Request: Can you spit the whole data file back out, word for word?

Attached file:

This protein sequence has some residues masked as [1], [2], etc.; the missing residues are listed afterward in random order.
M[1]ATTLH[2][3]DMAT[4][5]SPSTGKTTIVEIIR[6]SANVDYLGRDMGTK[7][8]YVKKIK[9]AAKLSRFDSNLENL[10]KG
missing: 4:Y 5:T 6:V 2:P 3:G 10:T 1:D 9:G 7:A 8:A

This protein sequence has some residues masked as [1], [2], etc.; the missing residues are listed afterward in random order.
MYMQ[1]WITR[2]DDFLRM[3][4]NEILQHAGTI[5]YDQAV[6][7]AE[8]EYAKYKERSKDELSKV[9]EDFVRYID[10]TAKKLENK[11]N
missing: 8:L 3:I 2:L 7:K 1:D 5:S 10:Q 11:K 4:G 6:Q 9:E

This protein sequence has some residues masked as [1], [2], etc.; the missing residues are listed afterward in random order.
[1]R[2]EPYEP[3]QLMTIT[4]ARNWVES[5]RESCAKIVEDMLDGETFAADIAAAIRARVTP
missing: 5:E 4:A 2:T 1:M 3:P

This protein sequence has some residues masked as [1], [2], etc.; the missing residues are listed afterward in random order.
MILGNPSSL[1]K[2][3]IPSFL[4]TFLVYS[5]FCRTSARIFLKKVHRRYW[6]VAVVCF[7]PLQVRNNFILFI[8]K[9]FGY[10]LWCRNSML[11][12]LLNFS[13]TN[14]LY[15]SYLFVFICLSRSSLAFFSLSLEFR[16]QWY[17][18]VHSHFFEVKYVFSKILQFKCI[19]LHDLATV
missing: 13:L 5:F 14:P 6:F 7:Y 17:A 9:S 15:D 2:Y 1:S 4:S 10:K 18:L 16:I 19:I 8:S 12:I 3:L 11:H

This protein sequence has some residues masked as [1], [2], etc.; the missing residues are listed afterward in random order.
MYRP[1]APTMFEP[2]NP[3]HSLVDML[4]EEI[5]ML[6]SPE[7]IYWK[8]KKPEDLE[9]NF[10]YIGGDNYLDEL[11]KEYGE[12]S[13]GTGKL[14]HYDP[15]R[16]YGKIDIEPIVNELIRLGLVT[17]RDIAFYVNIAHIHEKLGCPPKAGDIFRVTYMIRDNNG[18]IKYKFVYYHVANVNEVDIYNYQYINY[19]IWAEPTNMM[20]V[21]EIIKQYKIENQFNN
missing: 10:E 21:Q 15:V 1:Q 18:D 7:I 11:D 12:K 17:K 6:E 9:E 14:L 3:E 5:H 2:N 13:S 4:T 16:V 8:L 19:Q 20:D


This protein sequence has some residues masked as [1], [2], etc.; the missing residues are listed afterward in random order.
M[1]ATTLH[2][3]DMAT[4][5]SPSTGKTTIVEIIR[6]SANVDYLGRDMGTK[7][8]YVKKIK[9]AAKLSRFDSNLENL[10]KG
missing: 4:Y 5:T 6:V 2:P 3:G 10:T 1:D 9:G 7:A 8:A

This protein sequence has some residues masked as [1], [2], etc.; the missing residues are listed afterward in random order.
MYMQ[1]WITR[2]DDFLRM[3][4]NEILQHAGTI[5]YDQAV[6][7]AE[8]EYAKYKERSKDELSKV[9]EDFVRYID[10]TAKKLENK[11]N
missing: 8:L 3:I 2:L 7:K 1:D 5:S 10:Q 11:K 4:G 6:Q 9:E

This protein sequence has some residues masked as [1], [2], etc.; the missing residues are listed afterward in random order.
[1]R[2]EPYEP[3]QLMTIT[4]ARNWVES[5]RESCAKIVEDMLDGETFAADIAAAIRARVTP
missing: 5:E 4:A 2:T 1:M 3:P

This protein sequence has some residues masked as [1], [2], etc.; the missing residues are listed afterward in random order.
MILGNPSSL[1]K[2][3]IPSFL[4]TFLVYS[5]FCRTSARIFLKKVHRRYW[6]VAVVCF[7]PLQVRNNFILFI[8]K[9]FGY[10]LWCRNSML[11][12]LLNFS[13]TN[14]LY[15]SYLFVFICLSRSSLAFFSLSLEFR[16]QWY[17][18]VHSHFFEVKYVFSKILQFKCI[19]LHDLATV
missing: 13:L 5:F 14:P 6:F 7:Y 17:A 9:S 15:D 2:Y 1:S 4:S 10:K 18:L 16:I 19:I 8:S 12:I 3:L 11:H

This protein sequence has some residues masked as [1], [2], etc.; the missing residues are listed afterward in random order.
MYRP[1]APTMFEP[2]NP[3]HSLVDML[4]EEI[5]ML[6]SPE[7]IYWK[8]KKPEDLE[9]NF[10]YIGGDNYLDEL[11]KEYGE[12]S[13]GTGKL[14]HYDP[15]R[16]YGKIDIEPIVNELIRLGLVT[17]RDIAFYVNIAHIHEKLGCPPKAGDIFRVTYMIRDNNG[18]IKYKFVYYHVANVNEVDIYNYQYINY[19]IWAEPTNMM[20]V[21]EIIKQYKIENQFNN
missing: 10:E 21:Q 15:V 1:Q 18:D 7:I 11:D 12:K 17:K 6:E 9:E 14:L 3:E 5:H 2:N 13:S 4:T 16:V 8:L 19:Q 20:D